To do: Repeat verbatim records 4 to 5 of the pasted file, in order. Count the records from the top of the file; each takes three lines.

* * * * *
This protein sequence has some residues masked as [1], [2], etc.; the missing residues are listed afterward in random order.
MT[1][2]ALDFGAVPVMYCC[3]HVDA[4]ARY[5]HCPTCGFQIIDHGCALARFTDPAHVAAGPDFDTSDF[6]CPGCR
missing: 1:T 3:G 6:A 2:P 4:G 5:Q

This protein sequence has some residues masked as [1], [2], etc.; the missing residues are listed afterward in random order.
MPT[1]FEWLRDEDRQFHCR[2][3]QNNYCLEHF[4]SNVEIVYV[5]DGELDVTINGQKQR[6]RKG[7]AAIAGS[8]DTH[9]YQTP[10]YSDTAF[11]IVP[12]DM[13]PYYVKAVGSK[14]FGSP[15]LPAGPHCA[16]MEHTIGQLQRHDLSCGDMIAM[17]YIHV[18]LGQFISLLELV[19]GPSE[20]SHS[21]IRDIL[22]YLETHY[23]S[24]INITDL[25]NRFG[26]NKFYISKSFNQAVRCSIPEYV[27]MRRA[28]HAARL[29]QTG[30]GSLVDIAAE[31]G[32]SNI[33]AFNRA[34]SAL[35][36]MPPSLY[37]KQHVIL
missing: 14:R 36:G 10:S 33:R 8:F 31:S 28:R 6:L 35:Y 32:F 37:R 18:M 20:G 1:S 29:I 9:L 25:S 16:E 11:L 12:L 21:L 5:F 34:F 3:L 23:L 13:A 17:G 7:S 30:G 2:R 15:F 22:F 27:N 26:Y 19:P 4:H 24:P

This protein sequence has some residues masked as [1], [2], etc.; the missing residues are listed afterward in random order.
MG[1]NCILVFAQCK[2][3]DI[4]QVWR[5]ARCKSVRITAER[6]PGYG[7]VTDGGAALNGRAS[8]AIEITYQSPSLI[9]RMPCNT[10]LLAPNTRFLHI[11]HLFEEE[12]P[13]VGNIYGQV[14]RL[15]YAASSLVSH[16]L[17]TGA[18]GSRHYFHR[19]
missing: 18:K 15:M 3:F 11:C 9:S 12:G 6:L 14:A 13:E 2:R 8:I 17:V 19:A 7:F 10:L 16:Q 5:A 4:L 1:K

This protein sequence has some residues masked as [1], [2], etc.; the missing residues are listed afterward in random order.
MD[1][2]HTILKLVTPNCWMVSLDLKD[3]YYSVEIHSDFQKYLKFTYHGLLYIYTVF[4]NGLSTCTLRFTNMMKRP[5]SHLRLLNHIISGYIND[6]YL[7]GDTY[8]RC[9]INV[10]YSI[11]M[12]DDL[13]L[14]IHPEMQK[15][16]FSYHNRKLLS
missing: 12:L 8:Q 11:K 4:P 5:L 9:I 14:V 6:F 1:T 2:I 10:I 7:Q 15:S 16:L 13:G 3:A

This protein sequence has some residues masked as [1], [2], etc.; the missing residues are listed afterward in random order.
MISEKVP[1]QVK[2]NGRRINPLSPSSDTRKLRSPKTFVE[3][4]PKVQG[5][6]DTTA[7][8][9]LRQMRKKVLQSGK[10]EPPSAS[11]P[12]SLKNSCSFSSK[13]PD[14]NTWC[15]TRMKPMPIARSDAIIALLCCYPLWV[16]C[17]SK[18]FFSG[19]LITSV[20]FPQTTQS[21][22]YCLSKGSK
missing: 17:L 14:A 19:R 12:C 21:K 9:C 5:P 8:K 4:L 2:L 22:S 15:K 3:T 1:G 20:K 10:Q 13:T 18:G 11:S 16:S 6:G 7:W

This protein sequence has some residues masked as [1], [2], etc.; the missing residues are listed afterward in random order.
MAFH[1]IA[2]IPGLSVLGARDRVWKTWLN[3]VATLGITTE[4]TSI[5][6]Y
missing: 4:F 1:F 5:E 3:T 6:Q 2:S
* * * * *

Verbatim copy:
This protein sequence has some residues masked as [1], [2], etc.; the missing residues are listed afterward in random order.
MD[1][2]HTILKLVTPNCWMVSLDLKD[3]YYSVEIHSDFQKYLKFTYHGLLYIYTVF[4]NGLSTCTLRFTNMMKRP[5]SHLRLLNHIISGYIND[6]YL[7]GDTY[8]RC[9]INV[10]YSI[11]M[12]DDL[13]L[14]IHPEMQK[15][16]FSYHNRKLLS
missing: 12:L 8:Q 11:K 4:P 5:L 9:I 14:V 6:F 1:T 2:I 10:I 7:Q 15:S 16:L 13:G 3:A

This protein sequence has some residues masked as [1], [2], etc.; the missing residues are listed afterward in random order.
MISEKVP[1]QVK[2]NGRRINPLSPSSDTRKLRSPKTFVE[3][4]PKVQG[5][6]DTTA[7][8][9]LRQMRKKVLQSGK[10]EPPSAS[11]P[12]SLKNSCSFSSK[13]PD[14]NTWC[15]TRMKPMPIARSDAIIALLCCYPLWV[16]C[17]SK[18]FFSG[19]LITSV[20]FPQTTQS[21][22]YCLSKGSK
missing: 17:L 14:A 19:R 12:C 21:K 9:C 5:P 8:K 4:L 2:L 22:S 15:K 3:T 1:G 20:K 10:Q 13:T 18:G 11:S 16:S 6:G 7:W